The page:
Before it his health had been steadily declining. 10 years ago he was diagnosed with cancer, which he beat, and then 4 years ago he received the diagnosis of the cruel disease Alzheimer’s.


In his final years, the man I called Nonno, the Italian word for grandfather, shrunk. He, who used to chuckle as he’d steal Lima Beans from the center dish and pretend he never got bread at dinner, would now grunt to signal he wanted another bite. He, who used to ask me to bring him water then laugh when I brought him water because his “water” was his homemade wine, now didn’t recognize me, even when I tried my tongue at San Donatese.


He, my nonno, may have died Tuesday, but he’s been gone for a while.

“Hey hunny, Nonno and Nonna tested positive for COVID-19, but they don’t have any symptoms. They are still being kept in isolation. Will keep you posted!”

My mom and I speak on the phone about once per week, something we’ve developed since I moved out at 16. That was over a decade ago. We talked Friday while she was at work. I told her I qualified for Florida health insurance coverage beginning April 1st (I just moved cross country in early March), and that life under stay-in-place orders wasn’t much different. I was still writing, I was still reading, I was still creating from the same office I had been before this virus. She was relieved to hear that I had health insurance. My health has always been a concern of hers, not that I am unhealthy, just that I’ve taken risks before. She was going to wrap up her day and then head home to have dinner with Dad.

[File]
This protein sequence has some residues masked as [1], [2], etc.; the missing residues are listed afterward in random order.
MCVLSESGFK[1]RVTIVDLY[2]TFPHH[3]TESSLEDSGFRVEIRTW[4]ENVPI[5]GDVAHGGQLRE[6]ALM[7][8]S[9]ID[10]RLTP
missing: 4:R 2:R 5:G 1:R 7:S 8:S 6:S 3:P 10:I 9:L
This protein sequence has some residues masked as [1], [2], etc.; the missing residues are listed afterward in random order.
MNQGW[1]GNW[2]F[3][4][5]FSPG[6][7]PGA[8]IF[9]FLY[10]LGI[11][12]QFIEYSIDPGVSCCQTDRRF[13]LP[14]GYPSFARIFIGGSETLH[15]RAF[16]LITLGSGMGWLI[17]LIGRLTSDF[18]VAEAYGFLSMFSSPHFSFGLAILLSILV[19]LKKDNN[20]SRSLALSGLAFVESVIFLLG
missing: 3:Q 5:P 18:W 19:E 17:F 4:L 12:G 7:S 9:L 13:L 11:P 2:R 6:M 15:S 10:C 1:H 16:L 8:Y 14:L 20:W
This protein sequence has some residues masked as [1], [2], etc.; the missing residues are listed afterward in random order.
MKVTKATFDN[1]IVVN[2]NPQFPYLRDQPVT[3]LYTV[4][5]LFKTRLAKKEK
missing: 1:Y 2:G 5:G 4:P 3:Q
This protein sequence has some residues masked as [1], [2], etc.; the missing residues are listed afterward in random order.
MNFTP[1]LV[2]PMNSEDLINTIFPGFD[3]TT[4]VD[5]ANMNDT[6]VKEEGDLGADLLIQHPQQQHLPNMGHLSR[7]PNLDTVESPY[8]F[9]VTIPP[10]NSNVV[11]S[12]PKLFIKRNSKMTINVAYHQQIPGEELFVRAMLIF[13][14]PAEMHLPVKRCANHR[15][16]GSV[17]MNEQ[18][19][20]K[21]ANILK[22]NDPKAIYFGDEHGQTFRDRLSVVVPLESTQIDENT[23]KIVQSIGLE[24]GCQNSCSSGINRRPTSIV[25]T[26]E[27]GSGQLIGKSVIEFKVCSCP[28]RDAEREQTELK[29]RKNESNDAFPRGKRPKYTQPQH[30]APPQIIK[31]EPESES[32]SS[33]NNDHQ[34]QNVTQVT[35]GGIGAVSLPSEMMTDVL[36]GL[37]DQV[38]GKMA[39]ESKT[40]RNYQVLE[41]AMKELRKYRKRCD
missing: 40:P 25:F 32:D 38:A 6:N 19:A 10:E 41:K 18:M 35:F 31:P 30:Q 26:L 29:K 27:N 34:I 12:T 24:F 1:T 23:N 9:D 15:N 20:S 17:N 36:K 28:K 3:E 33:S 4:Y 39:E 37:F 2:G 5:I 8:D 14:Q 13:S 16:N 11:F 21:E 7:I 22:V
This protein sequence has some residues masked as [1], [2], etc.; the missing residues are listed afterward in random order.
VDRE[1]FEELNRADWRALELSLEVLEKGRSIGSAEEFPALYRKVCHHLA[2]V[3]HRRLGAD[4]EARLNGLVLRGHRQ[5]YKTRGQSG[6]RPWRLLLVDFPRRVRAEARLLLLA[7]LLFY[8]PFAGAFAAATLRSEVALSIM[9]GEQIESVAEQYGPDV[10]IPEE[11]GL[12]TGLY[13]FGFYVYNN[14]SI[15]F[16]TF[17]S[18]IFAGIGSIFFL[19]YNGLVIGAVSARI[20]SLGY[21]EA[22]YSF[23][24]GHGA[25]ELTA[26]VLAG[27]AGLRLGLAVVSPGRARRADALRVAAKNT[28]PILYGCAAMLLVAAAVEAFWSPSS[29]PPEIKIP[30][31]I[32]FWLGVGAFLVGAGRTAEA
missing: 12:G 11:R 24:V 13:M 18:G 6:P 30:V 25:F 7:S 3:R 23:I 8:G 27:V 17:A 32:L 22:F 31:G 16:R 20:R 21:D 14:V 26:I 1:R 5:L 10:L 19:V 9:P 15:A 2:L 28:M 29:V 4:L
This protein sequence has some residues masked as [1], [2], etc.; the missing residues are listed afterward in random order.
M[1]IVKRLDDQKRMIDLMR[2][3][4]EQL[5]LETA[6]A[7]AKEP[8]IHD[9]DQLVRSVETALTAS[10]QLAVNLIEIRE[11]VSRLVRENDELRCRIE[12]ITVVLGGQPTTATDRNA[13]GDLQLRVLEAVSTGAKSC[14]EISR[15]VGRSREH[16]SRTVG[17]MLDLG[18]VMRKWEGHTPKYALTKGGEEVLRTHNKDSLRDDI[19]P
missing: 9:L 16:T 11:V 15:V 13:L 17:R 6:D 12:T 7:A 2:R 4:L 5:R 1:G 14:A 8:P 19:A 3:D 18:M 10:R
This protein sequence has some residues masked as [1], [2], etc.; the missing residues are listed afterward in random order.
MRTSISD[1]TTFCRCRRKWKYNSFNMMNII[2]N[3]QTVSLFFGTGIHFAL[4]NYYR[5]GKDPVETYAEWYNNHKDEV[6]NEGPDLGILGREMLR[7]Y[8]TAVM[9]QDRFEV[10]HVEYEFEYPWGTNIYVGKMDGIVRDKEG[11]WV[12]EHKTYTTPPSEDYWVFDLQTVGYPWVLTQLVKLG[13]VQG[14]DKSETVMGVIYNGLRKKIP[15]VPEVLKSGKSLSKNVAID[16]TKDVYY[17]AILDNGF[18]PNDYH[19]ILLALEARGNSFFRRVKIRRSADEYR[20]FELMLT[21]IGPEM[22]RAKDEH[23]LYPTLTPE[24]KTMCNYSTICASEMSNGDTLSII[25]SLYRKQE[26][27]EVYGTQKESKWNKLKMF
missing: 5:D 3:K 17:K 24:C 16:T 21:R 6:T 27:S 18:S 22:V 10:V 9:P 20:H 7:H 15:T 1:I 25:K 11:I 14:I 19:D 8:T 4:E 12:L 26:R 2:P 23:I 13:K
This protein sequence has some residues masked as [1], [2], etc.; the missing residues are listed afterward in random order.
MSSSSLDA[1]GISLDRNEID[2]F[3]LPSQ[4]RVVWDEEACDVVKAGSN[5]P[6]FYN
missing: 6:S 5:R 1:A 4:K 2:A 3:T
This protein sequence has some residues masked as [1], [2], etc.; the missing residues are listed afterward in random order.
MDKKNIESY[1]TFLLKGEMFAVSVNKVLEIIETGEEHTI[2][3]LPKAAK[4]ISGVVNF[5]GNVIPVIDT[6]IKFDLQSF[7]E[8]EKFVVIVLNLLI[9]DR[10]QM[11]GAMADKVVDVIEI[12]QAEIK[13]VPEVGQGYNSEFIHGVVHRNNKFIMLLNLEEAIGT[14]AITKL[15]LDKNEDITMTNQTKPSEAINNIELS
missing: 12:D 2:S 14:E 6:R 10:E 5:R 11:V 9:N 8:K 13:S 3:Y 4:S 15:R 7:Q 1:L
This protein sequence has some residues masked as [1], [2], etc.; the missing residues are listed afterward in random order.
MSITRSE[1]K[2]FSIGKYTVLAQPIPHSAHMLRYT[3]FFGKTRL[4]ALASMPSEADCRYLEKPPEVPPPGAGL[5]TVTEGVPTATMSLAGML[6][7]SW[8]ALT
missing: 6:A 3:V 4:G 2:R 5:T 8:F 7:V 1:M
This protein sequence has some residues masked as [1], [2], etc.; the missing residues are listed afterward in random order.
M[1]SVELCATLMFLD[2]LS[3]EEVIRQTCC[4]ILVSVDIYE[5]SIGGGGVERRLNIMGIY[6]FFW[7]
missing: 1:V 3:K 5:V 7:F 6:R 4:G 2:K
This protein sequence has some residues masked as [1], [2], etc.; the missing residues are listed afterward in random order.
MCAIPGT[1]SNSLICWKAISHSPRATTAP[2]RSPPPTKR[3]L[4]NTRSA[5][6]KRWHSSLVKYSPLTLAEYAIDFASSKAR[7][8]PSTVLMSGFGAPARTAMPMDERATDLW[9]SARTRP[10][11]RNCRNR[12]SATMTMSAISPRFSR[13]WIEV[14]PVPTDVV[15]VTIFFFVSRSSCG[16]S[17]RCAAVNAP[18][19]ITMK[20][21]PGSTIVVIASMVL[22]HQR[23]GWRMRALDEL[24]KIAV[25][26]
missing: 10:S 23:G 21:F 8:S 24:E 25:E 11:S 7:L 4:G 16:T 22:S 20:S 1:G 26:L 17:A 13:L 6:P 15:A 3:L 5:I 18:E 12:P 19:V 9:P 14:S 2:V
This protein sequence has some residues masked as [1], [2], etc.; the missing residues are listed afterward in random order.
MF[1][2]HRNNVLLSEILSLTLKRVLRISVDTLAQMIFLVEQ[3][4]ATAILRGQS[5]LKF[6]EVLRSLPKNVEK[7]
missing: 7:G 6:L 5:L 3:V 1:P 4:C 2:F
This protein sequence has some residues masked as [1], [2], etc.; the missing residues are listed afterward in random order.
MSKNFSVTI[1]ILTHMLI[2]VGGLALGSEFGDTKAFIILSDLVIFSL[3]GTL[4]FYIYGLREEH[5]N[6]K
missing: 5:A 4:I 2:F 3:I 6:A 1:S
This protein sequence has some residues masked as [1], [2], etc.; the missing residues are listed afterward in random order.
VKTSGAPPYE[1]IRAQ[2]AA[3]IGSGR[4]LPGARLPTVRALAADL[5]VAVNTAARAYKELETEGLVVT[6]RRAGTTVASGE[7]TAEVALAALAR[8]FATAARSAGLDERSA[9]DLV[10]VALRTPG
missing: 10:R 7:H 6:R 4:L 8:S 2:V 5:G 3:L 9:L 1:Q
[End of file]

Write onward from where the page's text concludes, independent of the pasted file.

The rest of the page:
Click.


When she called the following afternoon, I knew something was up. To be honest, given the time we are in, I almost knew what she was going to say.


“I wanted to be the first to tell you that Nonno’s aide has tested positive for Covid-19.”

His aide, who has been caring for him 24/7, bathing him, changing him, feeding him, and keeping him from eating his empty spoon, tested positive.


My mind raced, and I let it. He’s 88 years old, he is immunocompromised, he has underlying conditions, his aide is with him every day, oh my god, my nonno is going to get COVID-19 and die.